In nature, the cardamom plant lives in bright but semi-shaded locations. Exposure to full sun, combined with high temperatures, is poorly tolerated. In a greenhouse, it is easy to filter light and achieve the right shading.


Irrigation, especially in protected cultivation, should be regular. The plant prefers the soil to always be moist, although one should never overdo it to avoid water stagnation and root rot.

Soil Management

Cardamom plants have significant growth and do not allow the growth of weeds. Therefore, weeding operations are limited to the initial stages of life.

Uses of Cardamom

The secrets of cardamom are held in its seeds, which are rich in precious essential oil. This spice, with its characteristic and refined aroma, is one of the most widely used and expensive spices in oriental countries and the West. The essential oil gives cardamom a warm and pungent aroma, making it a highly appreciated ingredient in the preparation of liqueurs, beverages, sweets, and perfumes. It is perfect for flavoring strong-flavored meat and fish dishes in the kitchen. In Arab countries, it is used to flavor coffee in traditional rituals. The pharmaceutical sector uses cardamom for its high covering power of bitter, unpleasant, or overly persistent odors and flavors, such as B-group vitamins, liver extracts, and antibiotics.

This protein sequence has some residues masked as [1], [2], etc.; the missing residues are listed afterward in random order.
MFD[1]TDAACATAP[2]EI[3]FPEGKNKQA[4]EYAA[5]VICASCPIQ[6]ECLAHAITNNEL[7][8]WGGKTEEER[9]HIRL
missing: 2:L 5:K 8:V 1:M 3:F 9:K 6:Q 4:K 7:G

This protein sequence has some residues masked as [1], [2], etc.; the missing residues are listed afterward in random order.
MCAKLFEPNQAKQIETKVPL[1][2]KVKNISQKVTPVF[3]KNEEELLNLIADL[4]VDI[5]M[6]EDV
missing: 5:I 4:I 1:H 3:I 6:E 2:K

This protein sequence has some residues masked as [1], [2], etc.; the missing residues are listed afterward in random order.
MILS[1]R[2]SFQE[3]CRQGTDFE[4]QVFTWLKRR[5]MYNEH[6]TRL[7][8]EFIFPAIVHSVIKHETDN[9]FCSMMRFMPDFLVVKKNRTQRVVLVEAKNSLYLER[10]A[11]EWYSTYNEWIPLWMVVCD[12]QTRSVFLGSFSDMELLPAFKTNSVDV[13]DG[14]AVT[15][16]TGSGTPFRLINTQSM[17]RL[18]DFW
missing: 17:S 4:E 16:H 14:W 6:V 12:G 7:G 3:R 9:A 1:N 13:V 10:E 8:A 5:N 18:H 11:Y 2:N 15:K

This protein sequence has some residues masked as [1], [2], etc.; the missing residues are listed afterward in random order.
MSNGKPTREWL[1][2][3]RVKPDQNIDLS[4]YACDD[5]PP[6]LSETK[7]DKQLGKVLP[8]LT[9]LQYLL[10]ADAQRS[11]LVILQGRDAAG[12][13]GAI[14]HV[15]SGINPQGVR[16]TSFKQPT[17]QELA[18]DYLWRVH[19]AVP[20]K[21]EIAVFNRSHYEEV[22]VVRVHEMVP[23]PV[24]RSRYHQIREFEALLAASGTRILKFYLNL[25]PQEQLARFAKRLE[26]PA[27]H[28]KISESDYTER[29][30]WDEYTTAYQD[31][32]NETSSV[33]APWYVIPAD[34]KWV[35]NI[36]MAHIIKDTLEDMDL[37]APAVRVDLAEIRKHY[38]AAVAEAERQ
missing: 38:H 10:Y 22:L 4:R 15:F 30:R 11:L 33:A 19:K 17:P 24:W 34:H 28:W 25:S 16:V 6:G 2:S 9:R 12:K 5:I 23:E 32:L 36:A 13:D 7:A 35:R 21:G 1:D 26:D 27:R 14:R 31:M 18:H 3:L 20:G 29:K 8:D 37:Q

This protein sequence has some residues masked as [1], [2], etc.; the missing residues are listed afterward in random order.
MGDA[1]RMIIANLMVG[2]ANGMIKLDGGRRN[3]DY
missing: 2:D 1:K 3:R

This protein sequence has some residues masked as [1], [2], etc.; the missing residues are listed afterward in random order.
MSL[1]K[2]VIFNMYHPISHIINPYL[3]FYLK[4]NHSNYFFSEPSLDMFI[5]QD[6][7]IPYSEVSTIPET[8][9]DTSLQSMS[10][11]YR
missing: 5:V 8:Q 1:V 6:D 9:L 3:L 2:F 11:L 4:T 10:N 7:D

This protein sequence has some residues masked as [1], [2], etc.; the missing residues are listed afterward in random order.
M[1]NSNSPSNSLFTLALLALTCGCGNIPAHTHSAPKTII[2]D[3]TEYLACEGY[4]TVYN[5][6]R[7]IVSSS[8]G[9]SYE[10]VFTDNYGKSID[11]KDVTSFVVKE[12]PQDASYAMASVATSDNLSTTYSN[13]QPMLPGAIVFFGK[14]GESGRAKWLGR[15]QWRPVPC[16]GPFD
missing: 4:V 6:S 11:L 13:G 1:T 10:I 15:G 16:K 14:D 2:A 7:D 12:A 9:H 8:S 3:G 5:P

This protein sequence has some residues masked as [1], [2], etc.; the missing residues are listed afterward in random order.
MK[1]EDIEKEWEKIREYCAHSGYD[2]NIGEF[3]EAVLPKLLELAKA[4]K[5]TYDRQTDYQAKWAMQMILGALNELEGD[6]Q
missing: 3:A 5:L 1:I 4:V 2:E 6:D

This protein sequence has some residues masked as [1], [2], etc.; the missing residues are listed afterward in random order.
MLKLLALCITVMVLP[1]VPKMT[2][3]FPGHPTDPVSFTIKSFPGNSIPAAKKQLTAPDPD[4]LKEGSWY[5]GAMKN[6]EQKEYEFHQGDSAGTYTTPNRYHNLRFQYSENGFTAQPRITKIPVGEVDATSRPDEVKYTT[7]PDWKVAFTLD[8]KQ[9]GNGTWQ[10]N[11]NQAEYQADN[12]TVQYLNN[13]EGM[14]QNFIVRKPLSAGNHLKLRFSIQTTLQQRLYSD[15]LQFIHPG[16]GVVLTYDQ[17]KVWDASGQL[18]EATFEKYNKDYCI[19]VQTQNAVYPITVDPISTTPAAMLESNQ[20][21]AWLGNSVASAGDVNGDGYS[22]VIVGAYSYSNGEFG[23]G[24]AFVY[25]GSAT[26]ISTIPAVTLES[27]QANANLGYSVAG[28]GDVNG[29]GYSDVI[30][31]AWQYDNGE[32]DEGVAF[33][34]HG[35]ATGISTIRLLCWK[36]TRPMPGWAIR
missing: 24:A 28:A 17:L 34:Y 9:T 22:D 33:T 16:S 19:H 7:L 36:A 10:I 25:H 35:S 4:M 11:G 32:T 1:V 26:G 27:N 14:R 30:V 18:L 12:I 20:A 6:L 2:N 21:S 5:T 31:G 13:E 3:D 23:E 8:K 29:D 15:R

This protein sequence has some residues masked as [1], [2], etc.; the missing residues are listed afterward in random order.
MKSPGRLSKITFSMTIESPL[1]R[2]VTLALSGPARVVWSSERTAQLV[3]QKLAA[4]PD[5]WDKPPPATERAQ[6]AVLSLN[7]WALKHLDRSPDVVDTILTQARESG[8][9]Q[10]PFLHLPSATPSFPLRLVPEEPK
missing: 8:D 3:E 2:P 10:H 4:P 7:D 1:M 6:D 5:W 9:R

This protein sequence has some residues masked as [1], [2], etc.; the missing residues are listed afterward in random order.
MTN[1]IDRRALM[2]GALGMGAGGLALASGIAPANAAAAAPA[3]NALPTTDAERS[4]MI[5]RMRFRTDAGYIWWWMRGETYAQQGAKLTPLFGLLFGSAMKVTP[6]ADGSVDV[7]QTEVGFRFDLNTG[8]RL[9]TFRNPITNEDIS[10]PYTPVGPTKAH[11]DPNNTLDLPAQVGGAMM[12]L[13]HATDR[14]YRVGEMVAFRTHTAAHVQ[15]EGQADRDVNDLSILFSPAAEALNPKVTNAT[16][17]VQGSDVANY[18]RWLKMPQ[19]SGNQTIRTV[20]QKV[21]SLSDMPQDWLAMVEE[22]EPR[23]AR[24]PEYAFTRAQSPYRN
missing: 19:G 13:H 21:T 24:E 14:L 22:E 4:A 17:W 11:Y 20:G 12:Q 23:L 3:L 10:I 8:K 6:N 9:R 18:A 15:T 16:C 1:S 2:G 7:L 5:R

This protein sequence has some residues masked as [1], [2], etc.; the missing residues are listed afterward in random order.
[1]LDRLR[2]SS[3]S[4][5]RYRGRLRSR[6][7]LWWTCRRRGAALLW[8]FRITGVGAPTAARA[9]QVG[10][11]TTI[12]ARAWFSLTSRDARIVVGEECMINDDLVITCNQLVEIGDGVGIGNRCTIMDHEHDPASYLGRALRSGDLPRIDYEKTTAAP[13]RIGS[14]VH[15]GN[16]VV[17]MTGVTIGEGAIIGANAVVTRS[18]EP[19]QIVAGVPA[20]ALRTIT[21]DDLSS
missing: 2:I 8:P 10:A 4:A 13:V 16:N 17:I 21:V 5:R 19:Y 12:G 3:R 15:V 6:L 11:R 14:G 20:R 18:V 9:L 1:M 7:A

Properties of Cardamom

Cardamom also has beneficial properties as an appetite stimulant, excellent digestive, and carminative. To harness these benefits, the oriental folk tradition suggests chewing the whole fruit in case of indigestion and intestinal colic. In Italy, the spice is mainly used in the preparation of liqueurs and bitters, and it can be found in specialized stores, both whole (capsules containing the seeds) and in powder.